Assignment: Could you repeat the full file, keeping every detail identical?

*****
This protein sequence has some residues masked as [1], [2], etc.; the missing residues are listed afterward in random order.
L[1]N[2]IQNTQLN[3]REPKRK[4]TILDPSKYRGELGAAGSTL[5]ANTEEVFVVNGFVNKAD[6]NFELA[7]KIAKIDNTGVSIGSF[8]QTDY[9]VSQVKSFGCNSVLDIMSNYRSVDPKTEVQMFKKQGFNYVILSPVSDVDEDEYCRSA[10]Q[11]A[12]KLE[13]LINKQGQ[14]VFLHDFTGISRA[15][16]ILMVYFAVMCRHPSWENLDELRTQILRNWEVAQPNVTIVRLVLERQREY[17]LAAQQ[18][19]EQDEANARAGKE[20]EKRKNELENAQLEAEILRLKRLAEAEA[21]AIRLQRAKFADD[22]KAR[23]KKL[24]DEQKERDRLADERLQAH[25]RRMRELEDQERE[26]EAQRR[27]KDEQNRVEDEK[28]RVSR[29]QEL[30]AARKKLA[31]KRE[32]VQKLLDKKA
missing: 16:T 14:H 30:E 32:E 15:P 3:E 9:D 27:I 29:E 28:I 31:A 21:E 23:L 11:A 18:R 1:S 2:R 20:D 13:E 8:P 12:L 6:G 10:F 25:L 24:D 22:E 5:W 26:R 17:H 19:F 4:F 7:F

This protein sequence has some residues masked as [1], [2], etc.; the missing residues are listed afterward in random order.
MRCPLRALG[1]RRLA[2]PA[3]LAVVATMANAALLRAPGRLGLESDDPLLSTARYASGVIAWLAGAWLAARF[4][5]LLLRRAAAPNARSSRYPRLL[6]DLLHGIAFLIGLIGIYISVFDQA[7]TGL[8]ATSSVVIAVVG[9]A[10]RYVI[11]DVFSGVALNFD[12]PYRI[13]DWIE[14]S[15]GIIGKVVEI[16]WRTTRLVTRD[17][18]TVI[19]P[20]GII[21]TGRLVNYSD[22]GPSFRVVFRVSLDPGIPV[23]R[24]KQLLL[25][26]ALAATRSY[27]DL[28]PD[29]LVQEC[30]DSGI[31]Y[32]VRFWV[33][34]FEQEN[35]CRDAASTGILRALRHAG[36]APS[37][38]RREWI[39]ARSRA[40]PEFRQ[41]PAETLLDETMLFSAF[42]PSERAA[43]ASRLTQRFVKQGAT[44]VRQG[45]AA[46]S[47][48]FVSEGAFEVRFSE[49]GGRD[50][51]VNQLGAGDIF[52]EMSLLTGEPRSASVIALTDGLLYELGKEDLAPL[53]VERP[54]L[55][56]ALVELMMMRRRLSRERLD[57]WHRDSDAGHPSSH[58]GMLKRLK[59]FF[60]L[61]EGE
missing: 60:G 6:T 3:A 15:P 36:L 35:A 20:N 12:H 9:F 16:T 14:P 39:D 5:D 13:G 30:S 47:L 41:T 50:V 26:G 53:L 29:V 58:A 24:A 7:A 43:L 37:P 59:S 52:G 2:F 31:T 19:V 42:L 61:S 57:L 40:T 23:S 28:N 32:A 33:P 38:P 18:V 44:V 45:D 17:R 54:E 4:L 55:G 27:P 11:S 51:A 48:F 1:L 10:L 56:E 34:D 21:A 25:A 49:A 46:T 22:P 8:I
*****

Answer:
This protein sequence has some residues masked as [1], [2], etc.; the missing residues are listed afterward in random order.
L[1]N[2]IQNTQLN[3]REPKRK[4]TILDPSKYRGELGAAGSTL[5]ANTEEVFVVNGFVNKAD[6]NFELA[7]KIAKIDNTGVSIGSF[8]QTDY[9]VSQVKSFGCNSVLDIMSNYRSVDPKTEVQMFKKQGFNYVILSPVSDVDEDEYCRSA[10]Q[11]A[12]KLE[13]LINKQGQ[14]VFLHDFTGISRA[15][16]ILMVYFAVMCRHPSWENLDELRTQILRNWEVAQPNVTIVRLVLERQREY[17]LAAQQ[18][19]EQDEANARAGKE[20]EKRKNELENAQLEAEILRLKRLAEAEA[21]AIRLQRAKFADD[22]KAR[23]KKL[24]DEQKERDRLADERLQAH[25]RRMRELEDQERE[26]EAQRR[27]KDEQNRVEDEK[28]RVSR[29]QEL[30]AARKKLA[31]KRE[32]VQKLLDKKA
missing: 16:T 14:H 30:E 32:E 15:P 3:E 9:D 27:I 29:E 28:I 31:A 21:E 23:L 11:A 18:R 1:S 2:R 20:D 13:E 8:P 12:L 6:G 10:F 25:L 24:D 22:E 5:W 26:R 17:H 19:F 4:F 7:F

This protein sequence has some residues masked as [1], [2], etc.; the missing residues are listed afterward in random order.
MRCPLRALG[1]RRLA[2]PA[3]LAVVATMANAALLRAPGRLGLESDDPLLSTARYASGVIAWLAGAWLAARF[4][5]LLLRRAAAPNARSSRYPRLL[6]DLLHGIAFLIGLIGIYISVFDQA[7]TGL[8]ATSSVVIAVVG[9]A[10]RYVI[11]DVFSGVALNFD[12]PYRI[13]DWIE[14]S[15]GIIGKVVEI[16]WRTTRLVTRD[17][18]TVI[19]P[20]GII[21]TGRLVNYSD[22]GPSFRVVFRVSLDPGIPV[23]R[24]KQLLL[25][26]ALAATRSY[27]DL[28]PD[29]LVQEC[30]DSGI[31]Y[32]VRFWV[33][34]FEQEN[35]CRDAASTGILRALRHAG[36]APS[37][38]RREWI[39]ARSRA[40]PEFRQ[41]PAETLLDETMLFSAF[42]PSERAA[43]ASRLTQRFVKQGAT[44]VRQG[45]AA[46]S[47][48]FVSEGAFEVRFSE[49]GGRD[50][51]VNQLGAGDIF[52]EMSLLTGEPRSASVIALTDGLLYELGKEDLAPL[53]VERP[54]L[55][56]ALVELMMMRRRLSRERLD[57]WHRDSDAGHPSSH[58]GMLKRLK[59]FF[60]L[61]EGE
missing: 60:G 6:T 3:A 15:P 36:L 35:A 20:N 12:H 9:F 16:T 14:P 39:D 5:D 13:G 30:S 47:L 41:T 50:V 26:G 53:L 29:V 58:A 24:A 7:A 43:L 37:P 59:S 52:G 2:F 31:T 19:V 42:L 61:S 57:L 40:T 23:S 28:N 32:A 33:P 38:P 18:V 44:V 45:D 17:R 54:E 4:L 55:G 27:P 11:S 51:A 48:F 1:L 10:L 56:E 34:D 21:A 25:A 49:A 46:T 22:P 8:I